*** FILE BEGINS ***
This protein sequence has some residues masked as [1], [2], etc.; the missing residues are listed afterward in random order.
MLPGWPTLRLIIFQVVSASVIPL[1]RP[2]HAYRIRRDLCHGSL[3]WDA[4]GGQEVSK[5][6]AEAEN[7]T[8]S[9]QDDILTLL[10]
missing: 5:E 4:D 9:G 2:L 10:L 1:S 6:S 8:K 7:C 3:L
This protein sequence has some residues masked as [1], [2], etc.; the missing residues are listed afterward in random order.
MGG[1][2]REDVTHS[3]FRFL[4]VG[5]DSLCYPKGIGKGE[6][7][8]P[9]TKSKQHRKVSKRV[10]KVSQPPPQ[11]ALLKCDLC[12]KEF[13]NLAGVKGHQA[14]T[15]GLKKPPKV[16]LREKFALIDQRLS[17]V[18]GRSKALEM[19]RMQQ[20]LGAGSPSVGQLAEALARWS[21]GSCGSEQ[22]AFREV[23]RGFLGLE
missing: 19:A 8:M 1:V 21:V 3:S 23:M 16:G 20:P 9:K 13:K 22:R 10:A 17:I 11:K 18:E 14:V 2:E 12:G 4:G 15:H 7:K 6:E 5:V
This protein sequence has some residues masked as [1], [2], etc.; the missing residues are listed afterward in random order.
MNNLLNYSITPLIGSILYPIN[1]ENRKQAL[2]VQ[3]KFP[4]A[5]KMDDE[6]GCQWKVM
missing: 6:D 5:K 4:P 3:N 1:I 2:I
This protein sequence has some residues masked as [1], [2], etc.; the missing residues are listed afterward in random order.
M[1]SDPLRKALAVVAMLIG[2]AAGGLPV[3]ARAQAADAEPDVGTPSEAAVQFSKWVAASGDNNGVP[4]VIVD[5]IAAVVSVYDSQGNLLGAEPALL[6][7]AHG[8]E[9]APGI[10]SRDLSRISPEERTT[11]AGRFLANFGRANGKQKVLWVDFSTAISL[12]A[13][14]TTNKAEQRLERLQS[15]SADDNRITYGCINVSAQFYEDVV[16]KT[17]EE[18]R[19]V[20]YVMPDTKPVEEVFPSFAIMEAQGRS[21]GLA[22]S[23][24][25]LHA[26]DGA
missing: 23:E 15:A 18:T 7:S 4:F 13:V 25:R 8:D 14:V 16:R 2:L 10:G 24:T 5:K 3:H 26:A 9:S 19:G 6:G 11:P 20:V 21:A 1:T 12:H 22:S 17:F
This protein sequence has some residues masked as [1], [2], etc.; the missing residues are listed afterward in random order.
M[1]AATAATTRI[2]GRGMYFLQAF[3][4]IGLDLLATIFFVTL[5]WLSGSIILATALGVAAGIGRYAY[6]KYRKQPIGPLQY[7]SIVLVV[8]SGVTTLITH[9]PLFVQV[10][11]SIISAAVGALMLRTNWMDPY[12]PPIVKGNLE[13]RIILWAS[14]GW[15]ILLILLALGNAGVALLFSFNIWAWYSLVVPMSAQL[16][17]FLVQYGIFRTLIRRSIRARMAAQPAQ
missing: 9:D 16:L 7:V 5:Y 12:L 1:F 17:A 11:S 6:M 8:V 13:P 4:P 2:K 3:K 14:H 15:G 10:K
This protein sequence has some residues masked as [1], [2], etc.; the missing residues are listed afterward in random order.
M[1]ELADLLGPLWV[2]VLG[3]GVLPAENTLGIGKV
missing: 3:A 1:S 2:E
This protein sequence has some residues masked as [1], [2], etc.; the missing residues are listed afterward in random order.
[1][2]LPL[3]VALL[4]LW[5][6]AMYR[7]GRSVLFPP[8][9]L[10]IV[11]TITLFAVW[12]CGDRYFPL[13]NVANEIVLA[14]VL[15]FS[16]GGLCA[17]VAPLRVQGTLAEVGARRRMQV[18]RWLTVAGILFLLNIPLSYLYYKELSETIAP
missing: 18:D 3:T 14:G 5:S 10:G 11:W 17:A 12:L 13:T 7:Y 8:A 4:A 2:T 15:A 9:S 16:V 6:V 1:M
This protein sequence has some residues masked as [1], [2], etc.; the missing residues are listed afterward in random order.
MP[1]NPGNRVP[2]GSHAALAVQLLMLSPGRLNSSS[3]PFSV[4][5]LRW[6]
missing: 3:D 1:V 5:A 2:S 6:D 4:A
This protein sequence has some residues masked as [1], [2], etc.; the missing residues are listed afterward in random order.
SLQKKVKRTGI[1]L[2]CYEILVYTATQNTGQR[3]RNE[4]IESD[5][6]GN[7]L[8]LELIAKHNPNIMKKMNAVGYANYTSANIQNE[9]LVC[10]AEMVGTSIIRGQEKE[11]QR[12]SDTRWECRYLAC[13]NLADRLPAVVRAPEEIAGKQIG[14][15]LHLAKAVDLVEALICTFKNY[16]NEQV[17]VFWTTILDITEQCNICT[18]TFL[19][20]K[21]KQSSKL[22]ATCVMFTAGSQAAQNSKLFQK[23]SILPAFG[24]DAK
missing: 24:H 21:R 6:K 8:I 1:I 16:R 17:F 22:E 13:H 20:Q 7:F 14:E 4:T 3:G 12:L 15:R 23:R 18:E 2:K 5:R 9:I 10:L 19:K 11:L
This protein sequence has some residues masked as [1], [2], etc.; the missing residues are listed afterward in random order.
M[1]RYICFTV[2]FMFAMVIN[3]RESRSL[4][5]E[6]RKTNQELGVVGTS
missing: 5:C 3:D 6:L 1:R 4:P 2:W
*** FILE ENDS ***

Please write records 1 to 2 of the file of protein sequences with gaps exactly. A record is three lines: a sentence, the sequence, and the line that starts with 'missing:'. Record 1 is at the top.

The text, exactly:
This protein sequence has some residues masked as [1], [2], etc.; the missing residues are listed afterward in random order.
MLPGWPTLRLIIFQVVSASVIPL[1]RP[2]HAYRIRRDLCHGSL[3]WDA[4]GGQEVSK[5][6]AEAEN[7]T[8]S[9]QDDILTLL[10]
missing: 5:E 4:D 9:G 2:L 10:L 1:S 6:S 8:K 7:C 3:L
This protein sequence has some residues masked as [1], [2], etc.; the missing residues are listed afterward in random order.
MGG[1][2]REDVTHS[3]FRFL[4]VG[5]DSLCYPKGIGKGE[6][7][8]P[9]TKSKQHRKVSKRV[10]KVSQPPPQ[11]ALLKCDLC[12]KEF[13]NLAGVKGHQA[14]T[15]GLKKPPKV[16]LREKFALIDQRLS[17]V[18]GRSKALEM[19]RMQQ[20]LGAGSPSVGQLAEALARWS[21]GSCGSEQ[22]AFREV[23]RGFLGLE
missing: 19:A 8:M 1:V 21:V 3:S 23:M 16:G 20:P 9:K 13:K 22:R 10:A 17:I 11:K 18:E 14:V 2:E 12:G 4:G 15:H 7:K 6:E 5:V